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What in the World?

The Russia-China strategic partnership is a sham

Mar 29


Chinese President Xi Jinping’s recent visit to Moscow was viewed as a message to the rest of the world that the alliance between Jinping and Russian leader Vladimir Putin is stronger than ever. The truth, however, is a bit more complicated. China has used the Ukraine War to force Putin into trade concessions that favor the People’s Republic.

Straight Arrow News contributor Peter Zeihan says the Chinese are making a push to take control of Russia’s backyard in a clear sign that the Russia-China strategic partnership is a sham.

Excerpted from Peter’s March 28 “Zeihan on Geopolitics” newsletter:

Russia has long operated under the guise of “strategic partnerships” to keep its enemies within striking distance. Putin and Xi’s partnership is no different. However, only time will tell who will end up with the knife in their back.

For both sides, this is an alliance of convenience enabling them to get around some sanctions brought on by the war in Ukraine. But the Chinese might be looking to gain a little more from this relationship. Xi’s recent meeting with the leaders from Uzbekistan, Tajikistan, Kyrgyzstan, and Kazakhstan is indicative that a move on the Russian space could be in the cards.

One of Putin’s motivations for the war in Ukraine is to take control of the geographic access points used to launch assaults against the Russians. Can you guess where one of those access points just so happens to be? The Altai Gap…which connects Russia, Kazakhstan, and you guessed it, China.

Hey everybody, Peter Zeihan here coming to you from Lake Te Anau in southern New Zealand. The news that happened over the last few days is pretty straightforward. Vladimir Putin of Russia entertained President, or Chairman, Xi Jinping of China and they had one of their big hoity-toity summits where they pledged their unending support for each other. The reality, of course, is nothing of the sort. Putin used the magic phrase “Strategic Partnership,” which for the uninitiated sounds really important and like an alliance, but … this is the phraseology that the Russians have been using for centuries, when they want to say that they want a partnership with a country that they don’t trust, and they expect the other country to pay for everything. And they expect to stab that other country in the back at the earliest opportunity. 

So Putin has had multiple strategic partnerships with the United States, with France, with Germany … the Soviets did one with the United States back in the day, and it even dates back to the Czars’ time. So that’s the magic phrase that you know that they really, really, really truly despise each other, and that this is only an alliance of convenience. It has to do with getting out from under some of the sanctions that have to do with Ukraine War. So let’s put that in the box.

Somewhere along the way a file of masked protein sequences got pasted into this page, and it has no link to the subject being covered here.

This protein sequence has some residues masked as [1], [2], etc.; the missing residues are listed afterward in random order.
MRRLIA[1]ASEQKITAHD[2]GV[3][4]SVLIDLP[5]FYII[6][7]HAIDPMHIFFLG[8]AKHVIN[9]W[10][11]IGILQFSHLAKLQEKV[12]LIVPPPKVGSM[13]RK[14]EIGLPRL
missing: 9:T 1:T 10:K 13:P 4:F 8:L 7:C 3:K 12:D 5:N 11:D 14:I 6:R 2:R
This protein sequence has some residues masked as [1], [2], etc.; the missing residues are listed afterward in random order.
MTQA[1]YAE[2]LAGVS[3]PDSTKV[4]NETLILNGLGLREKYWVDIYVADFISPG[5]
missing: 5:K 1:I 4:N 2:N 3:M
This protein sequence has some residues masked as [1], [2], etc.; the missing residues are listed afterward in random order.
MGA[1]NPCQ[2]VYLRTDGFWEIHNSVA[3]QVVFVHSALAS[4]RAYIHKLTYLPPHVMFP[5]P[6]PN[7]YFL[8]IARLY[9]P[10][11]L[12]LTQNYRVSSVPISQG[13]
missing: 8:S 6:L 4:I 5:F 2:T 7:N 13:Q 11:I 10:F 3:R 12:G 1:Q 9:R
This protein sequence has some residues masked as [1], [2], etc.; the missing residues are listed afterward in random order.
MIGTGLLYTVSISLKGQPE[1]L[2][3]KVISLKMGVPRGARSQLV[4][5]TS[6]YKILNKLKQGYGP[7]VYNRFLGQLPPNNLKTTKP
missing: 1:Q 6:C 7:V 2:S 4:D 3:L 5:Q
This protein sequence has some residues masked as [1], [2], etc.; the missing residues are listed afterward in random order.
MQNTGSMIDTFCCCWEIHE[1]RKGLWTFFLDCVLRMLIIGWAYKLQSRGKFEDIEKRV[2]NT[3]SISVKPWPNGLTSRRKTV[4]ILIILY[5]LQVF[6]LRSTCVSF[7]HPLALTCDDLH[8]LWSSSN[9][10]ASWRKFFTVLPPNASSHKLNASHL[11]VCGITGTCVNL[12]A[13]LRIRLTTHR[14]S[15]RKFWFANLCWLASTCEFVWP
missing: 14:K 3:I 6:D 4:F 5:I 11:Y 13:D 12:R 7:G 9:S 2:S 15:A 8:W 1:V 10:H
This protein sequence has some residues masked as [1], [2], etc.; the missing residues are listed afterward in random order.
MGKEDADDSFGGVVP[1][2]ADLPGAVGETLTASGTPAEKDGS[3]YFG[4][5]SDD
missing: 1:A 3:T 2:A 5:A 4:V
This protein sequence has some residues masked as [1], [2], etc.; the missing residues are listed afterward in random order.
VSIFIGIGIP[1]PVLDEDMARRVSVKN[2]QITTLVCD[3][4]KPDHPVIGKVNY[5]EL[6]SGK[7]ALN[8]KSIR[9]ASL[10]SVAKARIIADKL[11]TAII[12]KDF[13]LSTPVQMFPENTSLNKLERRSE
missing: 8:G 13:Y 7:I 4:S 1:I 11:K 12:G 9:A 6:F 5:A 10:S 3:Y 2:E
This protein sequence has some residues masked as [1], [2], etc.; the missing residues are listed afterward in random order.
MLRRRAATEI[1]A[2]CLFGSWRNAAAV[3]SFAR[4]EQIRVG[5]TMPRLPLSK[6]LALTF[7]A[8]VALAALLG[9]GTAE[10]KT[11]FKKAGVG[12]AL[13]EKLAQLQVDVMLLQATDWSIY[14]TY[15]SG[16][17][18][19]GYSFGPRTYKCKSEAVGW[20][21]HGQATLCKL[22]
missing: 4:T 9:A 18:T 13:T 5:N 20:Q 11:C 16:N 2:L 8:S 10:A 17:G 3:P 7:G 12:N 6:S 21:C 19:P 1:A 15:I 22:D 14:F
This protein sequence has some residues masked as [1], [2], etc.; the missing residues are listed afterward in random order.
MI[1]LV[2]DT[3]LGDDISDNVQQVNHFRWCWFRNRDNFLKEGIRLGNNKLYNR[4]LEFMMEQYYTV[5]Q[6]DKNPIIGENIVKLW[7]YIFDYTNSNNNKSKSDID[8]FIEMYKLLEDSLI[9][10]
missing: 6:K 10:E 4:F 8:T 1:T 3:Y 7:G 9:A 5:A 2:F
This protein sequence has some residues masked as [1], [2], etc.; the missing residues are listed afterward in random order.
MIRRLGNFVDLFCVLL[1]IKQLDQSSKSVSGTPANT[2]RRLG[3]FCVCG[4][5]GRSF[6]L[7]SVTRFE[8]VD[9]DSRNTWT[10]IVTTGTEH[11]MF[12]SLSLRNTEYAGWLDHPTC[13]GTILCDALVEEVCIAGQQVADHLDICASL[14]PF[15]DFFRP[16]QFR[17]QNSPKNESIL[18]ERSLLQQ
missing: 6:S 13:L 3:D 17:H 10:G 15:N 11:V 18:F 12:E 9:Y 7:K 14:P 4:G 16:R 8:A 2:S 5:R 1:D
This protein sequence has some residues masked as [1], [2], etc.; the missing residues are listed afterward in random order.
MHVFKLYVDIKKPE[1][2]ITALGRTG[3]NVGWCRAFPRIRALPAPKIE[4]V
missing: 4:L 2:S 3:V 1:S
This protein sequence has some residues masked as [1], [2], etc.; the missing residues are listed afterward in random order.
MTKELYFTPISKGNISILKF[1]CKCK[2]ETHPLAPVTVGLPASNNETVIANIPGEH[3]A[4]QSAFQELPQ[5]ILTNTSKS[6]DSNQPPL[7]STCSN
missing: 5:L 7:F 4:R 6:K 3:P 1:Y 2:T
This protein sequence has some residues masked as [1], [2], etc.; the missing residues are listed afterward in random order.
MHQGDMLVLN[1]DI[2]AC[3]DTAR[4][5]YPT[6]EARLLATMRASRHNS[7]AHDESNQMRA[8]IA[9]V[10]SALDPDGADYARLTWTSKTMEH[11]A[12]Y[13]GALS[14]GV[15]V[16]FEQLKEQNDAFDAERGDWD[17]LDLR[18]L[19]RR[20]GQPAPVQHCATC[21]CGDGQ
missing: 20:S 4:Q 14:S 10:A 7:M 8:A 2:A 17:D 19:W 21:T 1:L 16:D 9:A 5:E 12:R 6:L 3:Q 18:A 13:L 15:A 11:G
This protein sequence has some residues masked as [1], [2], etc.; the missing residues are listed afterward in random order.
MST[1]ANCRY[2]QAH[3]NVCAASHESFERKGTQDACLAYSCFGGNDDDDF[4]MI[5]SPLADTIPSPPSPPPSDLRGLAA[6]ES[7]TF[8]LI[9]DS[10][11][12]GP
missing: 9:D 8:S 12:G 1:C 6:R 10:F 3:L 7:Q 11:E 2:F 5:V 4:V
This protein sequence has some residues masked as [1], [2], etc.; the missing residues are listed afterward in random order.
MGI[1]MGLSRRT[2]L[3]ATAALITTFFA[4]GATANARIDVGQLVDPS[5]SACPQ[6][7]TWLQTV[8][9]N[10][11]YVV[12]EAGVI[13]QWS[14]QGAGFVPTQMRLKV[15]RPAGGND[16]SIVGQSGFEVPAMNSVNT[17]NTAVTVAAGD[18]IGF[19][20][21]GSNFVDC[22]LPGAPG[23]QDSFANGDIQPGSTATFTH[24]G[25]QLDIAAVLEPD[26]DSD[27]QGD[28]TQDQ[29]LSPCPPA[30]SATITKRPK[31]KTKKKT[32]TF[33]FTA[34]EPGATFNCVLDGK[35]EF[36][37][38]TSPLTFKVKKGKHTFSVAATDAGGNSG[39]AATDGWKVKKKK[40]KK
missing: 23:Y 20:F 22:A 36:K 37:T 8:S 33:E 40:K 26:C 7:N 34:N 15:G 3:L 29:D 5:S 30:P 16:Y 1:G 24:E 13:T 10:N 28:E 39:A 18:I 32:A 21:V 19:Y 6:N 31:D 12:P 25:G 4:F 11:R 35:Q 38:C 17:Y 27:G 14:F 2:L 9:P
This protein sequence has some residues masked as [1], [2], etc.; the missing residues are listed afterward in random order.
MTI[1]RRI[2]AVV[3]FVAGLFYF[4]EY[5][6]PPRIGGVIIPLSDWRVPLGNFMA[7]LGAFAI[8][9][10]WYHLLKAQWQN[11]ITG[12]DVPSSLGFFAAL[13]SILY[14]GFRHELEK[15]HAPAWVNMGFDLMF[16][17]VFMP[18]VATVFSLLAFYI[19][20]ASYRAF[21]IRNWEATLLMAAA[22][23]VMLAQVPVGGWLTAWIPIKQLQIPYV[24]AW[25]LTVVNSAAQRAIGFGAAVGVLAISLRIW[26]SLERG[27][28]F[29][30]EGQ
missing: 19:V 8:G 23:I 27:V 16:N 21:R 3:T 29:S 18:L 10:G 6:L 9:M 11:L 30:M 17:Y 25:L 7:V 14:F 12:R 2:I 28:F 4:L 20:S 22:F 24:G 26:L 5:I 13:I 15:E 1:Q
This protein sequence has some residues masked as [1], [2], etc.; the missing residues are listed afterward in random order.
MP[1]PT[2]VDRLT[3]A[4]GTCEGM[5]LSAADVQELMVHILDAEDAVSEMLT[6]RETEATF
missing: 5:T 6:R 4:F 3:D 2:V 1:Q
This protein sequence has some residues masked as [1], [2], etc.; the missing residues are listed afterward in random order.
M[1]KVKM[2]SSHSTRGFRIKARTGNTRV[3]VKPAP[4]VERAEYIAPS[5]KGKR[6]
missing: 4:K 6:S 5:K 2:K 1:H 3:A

The more important thing is, within hours of leaving Russia, Jinping of China invited the leaders of Kyrgyzstan and Kazakhstan and Tajikistan and Uzbekistan to a summit with just him — not the Russians. Now the Russians and the Chinese have this security organization called the Shanghai Cooperation Organization. It’s kind of build as a central Asian NATO. It’s really more of a talk shop. But that is a place where Russian and Chinese interests are kind of counterbalanced. But this is something completely different. 

This is the Chinese making a naked power play for control of Russia’s backyard. Now, for those of you who have been following me for a bit, you know that my rationale for why the Russians are doing this has always been that they’re trying to plug certain geographic access points to their lands, places like Poland and Romania, where other greater powers on the other side of those gaps have historically invaded Russia through. And their position is, if they can forward position military forces in those access points, then they’ll be able to preemptively prevent invasions. This sort of thinking has driven Russian security decisionmaking for centuries. It’s not limited to that Western periphery. There are other access points that the Russians are really paranoid about. 

Two of them are in the caucusus that go down to Turkish … and Persian territory. And one of them is the Altai Gap that leads straight to China. So when the Russians see the Chinese making this sort of naked power play to get on the other side of that gap and position themselves politically, economically, maybe militarily, with countries that are on the wrong side of that line while the Russians are occupied in Ukraine, the Russian mind immediately falls into kind of this revanchist position, where they realize that they are now under assault from all possible angles. 

And this is like the worst case scenario for the Russians. and there’s not a damn thing they can do about it, because they have completely committed their entire conventional forces to the western periphery in the war with Ukraine. The gaps that Ukraine encroaches — Poland and Romania — those are by far the two most important. Those are the ones where the most of the invasions have come from. But now that the Chinese are actually nibbling on the eastern periphery, we know that this relationship is now in its dying years because the Russians know the Chinese absolutely cannot be trusted. And I can’t say for the rest of it, that’s really a realization. Anyway, I’ll be keeping an eye on this from the other side of the planet. I’ll let you know more when I know more.

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